How to Get Someone Into Rehab: Admittance Is the First Step

how to get someone into rehab

In 2016, more than 46 people in the United States died every day due to opioid. In fact, prescription drugs leading cause of death is currently a hot topic of conversation. That’s about 16,790 lives lost in one year.

The overall fatalities make up over 40% of all opioid overdose deaths. These numbers bring up the question, how to get someone into rehab that’s struggling with addiction.

Then came 2017. According to the Guardian, overdose statistics in 2017 show that an estimated 72,287 people died as a result. Opioid overdose resulted in almost 49,000 of these deaths.

Shocking and scary, right?

But this doesn’t have to happen to your loved one. If you have a family member or friend with drug addiction, it’s time you intervene.

Knowing how to get someone into rehab – and convincing them ASAP – can make a huge difference. In fact, it can be all the difference between a life and death situation.

How exactly can you motivate someone with an addiction to undergo rehabilitation though? Especially one who doesn’t want to?

There’s no one effective way, but we’ve compiled this guideline that can help.

Your Loved One is Addicted

Addiction comes in many types, and not all fall under America’s opioid epidemic crisis. There’s, of course, alcohol abuse, which in fact, is a problem. According to NIAAA  key facts, Alcohol use disorder statistics show over 15 million Americans currently suffer from the problem. There’s also an addiction to antidepressants, which often occurs due to misdiagnoses.

The thing is, certain disorders have symptoms similar to those of substance addiction. Take depression, for instance.

People suffering from depression tend to isolate themselves and suffer from sleep issues. They also often feel irritable, restless, and even go through memory lapses.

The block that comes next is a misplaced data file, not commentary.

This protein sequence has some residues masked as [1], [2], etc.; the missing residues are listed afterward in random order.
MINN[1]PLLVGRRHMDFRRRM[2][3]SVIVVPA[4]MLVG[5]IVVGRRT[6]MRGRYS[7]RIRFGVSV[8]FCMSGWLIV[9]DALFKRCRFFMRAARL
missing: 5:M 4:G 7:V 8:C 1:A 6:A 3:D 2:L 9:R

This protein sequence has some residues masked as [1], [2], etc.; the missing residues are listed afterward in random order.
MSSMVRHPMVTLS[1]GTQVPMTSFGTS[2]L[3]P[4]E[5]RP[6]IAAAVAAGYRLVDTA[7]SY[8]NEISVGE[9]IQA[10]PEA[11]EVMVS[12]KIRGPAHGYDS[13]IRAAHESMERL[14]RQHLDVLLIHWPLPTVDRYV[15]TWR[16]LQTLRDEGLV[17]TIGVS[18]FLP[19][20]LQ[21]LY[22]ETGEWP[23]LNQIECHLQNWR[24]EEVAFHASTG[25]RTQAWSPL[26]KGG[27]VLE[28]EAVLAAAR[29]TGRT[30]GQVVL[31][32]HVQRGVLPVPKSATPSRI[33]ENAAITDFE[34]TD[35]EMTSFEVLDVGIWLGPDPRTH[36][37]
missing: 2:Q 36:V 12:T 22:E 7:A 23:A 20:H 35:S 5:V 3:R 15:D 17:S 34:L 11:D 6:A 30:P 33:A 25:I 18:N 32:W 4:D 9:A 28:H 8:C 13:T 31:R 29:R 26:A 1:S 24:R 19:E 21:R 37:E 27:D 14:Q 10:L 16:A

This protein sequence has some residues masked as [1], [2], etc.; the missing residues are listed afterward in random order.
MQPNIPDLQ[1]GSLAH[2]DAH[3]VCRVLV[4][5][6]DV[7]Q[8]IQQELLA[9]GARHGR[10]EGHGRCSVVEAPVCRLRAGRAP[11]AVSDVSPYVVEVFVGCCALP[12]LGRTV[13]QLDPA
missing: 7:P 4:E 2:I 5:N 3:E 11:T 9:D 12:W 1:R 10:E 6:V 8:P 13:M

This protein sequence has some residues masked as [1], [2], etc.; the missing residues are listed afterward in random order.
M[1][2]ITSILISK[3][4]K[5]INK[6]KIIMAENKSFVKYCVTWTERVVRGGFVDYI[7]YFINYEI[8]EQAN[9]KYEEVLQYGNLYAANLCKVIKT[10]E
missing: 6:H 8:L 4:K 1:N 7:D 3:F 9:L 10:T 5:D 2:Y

These are symptoms common in people with addiction problems. But that doesn’t mean depressed people already rely on alcohol or drugs.

That’s why it’s crucial you first come up with proof that your loved one has indeed developed an addiction. Imagine how hurt they’ll feel if they don’t have an addiction but then you straight up tell them to go to rehab. That could cause a serious strain on your relationship.

For people suffering from depression, that has an even bigger consequence. They may not have an addiction now, but an accusation from a loved one can cause them to.

Remember, getting help with addiction and depression requires treatment for co-occurring disorders. So, tread with care before offering your help to a family member or friend you think has an addiction.

Getting Someone Into Rehab

Keep in mind that nagging or begging someone to go to a rehabilitation center for drug abuse won’t do either of you any good. In fact, it may only cause the addict to shy farther away from you.

Instead, once you have enough proof, intervene. This can be one of the most powerful tools on how to convince someone to go to rehab.

Alcohol and drug intervention services work best when an addict’s entire family unit gets together.

Sometimes, it’s not enough to hear only from one person about the destruction caused by one’s addiction. But when an addict’s loved ones get together to tell them about it, it can be an eye-opener.

So, reach out to other family members, friends, or colleagues of your addicted loved one. Ask them for help regarding the intervention. Their words, together with yours, can serve as a strong motivator for your loved one to consider treatment and the success rate of drug rehab.

Recognizing an Addiction

During the intervention, your addicted loved one may still respond by denying the existence of a substance use disorder. It’s common among addicts and often results from their substance-clouded judgment. They may also defend themselves, even put the spotlight on you and your own flaws.